I must confess that I've never read Harlan Ellison, but I have, of course, seen his writing interpreted for the screen.
    He sounds like a complex and infuriating man.

    1. Thanks so much, John! Complex and infuriating are good ways to describe Ellison. In some ways, he was his most ardent supporter and his own worst enemy. I certainly wouldn't have wanted to get on his bad side.

    2. I remember during one memorable appearance on TOMORROW with Tom Snyder, he was sitting there with Jimmy Doohan (Scotty) and a few other Star Trek regulars. He was basically ranting that Star Trek was "a cop show! It's a cop show!" And Jimmy Doohan was getting madder and madder, and looked like he was going to punch Ellison. Cooler heads prevailed, and Doohan muttered, "It was more than that" and left it at that. I wanted to punch him too, and lost some respect for him.

    3. Ellison didn't mince words and had no filters - not always an admirable trait. I think he could have pushed the most mild-people over the edge at times. I suspect Doohan handled things as well as could be expected, given the trying circumstances.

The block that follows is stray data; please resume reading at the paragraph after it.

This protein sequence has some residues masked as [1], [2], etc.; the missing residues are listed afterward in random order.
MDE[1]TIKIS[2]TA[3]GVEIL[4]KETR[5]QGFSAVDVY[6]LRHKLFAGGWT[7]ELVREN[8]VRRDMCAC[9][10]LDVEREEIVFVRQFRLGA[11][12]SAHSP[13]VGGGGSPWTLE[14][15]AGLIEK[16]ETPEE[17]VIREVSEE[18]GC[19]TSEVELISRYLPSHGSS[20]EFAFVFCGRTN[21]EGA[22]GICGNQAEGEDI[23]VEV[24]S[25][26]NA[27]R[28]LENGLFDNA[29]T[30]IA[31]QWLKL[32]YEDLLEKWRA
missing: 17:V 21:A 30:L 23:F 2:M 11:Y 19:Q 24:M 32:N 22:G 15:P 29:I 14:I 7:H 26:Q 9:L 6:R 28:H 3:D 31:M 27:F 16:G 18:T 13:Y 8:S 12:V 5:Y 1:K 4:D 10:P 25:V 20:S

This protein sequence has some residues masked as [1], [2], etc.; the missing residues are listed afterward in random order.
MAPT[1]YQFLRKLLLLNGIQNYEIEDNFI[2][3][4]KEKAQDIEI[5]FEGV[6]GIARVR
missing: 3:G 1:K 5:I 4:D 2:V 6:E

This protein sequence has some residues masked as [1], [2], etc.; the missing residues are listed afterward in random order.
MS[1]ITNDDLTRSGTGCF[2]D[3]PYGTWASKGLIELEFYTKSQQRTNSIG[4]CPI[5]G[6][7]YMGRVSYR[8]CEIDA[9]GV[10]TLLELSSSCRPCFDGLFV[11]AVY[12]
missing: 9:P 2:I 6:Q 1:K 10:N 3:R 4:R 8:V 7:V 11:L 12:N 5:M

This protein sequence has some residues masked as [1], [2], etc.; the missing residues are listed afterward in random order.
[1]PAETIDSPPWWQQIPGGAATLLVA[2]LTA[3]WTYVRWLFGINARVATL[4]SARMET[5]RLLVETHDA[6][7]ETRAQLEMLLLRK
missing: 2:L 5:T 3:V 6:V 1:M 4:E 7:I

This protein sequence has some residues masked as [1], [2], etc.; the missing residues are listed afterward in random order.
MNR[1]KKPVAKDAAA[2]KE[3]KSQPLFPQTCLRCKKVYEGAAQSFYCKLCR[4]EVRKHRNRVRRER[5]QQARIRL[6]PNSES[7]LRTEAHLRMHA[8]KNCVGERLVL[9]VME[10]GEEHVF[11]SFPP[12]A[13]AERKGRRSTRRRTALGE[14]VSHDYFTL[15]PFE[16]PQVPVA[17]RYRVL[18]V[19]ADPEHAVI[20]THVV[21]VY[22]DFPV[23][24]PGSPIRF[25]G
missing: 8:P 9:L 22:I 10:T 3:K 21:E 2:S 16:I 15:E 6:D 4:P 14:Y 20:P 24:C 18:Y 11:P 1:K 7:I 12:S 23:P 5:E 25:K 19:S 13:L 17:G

2. I've read a little about Ellison in the past; both from others and from himself. He doesn't sound like a particularly fun guy to hang with. I *think* it was him that wrote about a talk he once gave on how obnoxious fans can be. And while many of his stories were appalling, he painted all fans with the same brush and assumed that the entire audience (who must have mostly been fans) agreed with him 100%. That, to me, goes beyond curmudgeon and and right into becoming some of the very things you are critical of.

    1. I agree. I could be wrong, but I got the distinct impression that he considered attending conventions as a necessary evil, and that catering to his fans was a duty rather than a privilege. I think he has a fascinating individual from a distance, but close up was probably another matter.